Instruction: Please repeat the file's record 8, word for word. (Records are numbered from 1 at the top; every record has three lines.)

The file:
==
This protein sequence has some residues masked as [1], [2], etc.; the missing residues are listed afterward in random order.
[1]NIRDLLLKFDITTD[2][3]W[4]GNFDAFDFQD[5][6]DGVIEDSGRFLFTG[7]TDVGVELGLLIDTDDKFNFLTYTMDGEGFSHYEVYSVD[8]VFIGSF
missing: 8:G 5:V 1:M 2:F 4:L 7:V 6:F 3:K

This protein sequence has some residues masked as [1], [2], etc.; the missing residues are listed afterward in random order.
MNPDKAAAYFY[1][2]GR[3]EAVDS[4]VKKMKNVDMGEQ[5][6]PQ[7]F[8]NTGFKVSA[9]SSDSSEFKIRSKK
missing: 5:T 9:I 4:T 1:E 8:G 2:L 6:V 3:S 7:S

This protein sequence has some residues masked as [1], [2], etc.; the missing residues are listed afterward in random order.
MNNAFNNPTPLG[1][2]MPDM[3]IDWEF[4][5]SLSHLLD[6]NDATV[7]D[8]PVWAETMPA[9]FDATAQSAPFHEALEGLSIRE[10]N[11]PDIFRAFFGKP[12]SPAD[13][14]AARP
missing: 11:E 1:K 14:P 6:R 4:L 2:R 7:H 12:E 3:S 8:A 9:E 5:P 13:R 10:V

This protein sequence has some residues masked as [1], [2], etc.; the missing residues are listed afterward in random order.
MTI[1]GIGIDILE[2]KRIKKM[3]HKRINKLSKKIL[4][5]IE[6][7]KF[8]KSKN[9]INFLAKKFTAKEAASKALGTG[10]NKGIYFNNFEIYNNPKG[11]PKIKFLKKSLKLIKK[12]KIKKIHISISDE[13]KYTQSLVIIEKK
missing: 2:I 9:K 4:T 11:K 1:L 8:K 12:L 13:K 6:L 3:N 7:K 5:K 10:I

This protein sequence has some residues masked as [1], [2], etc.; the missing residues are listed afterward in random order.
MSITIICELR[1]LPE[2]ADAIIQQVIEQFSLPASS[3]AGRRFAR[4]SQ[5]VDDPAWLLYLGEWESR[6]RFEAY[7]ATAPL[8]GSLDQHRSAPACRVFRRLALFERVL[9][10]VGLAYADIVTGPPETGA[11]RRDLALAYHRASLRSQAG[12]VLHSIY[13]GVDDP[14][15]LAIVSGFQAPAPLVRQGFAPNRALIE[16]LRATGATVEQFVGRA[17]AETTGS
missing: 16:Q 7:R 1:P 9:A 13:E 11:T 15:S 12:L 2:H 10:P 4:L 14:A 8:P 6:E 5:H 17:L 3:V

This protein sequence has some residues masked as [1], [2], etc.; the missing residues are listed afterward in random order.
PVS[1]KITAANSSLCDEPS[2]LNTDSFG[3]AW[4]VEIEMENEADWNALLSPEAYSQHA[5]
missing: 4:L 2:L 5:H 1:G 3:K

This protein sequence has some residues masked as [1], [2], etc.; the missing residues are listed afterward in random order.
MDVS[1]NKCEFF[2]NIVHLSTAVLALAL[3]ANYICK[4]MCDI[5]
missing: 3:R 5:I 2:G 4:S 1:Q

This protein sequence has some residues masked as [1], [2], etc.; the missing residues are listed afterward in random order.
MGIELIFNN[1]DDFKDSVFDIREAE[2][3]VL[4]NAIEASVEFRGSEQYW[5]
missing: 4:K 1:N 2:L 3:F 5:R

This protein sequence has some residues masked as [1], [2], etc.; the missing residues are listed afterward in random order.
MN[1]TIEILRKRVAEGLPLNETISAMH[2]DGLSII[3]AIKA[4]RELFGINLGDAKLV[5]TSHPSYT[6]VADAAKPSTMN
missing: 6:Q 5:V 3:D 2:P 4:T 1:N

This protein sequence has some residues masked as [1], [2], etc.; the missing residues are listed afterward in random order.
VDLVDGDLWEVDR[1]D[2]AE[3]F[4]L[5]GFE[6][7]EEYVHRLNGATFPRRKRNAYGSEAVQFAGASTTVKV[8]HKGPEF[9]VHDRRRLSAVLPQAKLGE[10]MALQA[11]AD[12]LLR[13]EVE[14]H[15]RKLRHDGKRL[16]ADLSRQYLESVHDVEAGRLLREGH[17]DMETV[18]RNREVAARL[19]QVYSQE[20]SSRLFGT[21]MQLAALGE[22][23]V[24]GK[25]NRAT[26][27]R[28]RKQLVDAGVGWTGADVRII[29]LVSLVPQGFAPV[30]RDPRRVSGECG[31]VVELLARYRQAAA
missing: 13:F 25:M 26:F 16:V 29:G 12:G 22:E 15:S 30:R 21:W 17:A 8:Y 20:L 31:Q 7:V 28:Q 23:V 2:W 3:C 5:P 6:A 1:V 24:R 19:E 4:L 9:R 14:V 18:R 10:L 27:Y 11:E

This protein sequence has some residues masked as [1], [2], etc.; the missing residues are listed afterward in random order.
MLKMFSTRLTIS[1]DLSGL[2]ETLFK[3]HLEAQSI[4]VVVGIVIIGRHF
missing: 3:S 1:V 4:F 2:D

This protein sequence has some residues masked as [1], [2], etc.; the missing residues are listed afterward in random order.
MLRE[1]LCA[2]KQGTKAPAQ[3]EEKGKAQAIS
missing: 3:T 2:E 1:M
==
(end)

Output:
This protein sequence has some residues masked as [1], [2], etc.; the missing residues are listed afterward in random order.
MGIELIFNN[1]DDFKDSVFDIREAE[2][3]VL[4]NAIEASVEFRGSEQYW[5]
missing: 4:K 1:N 2:L 3:F 5:R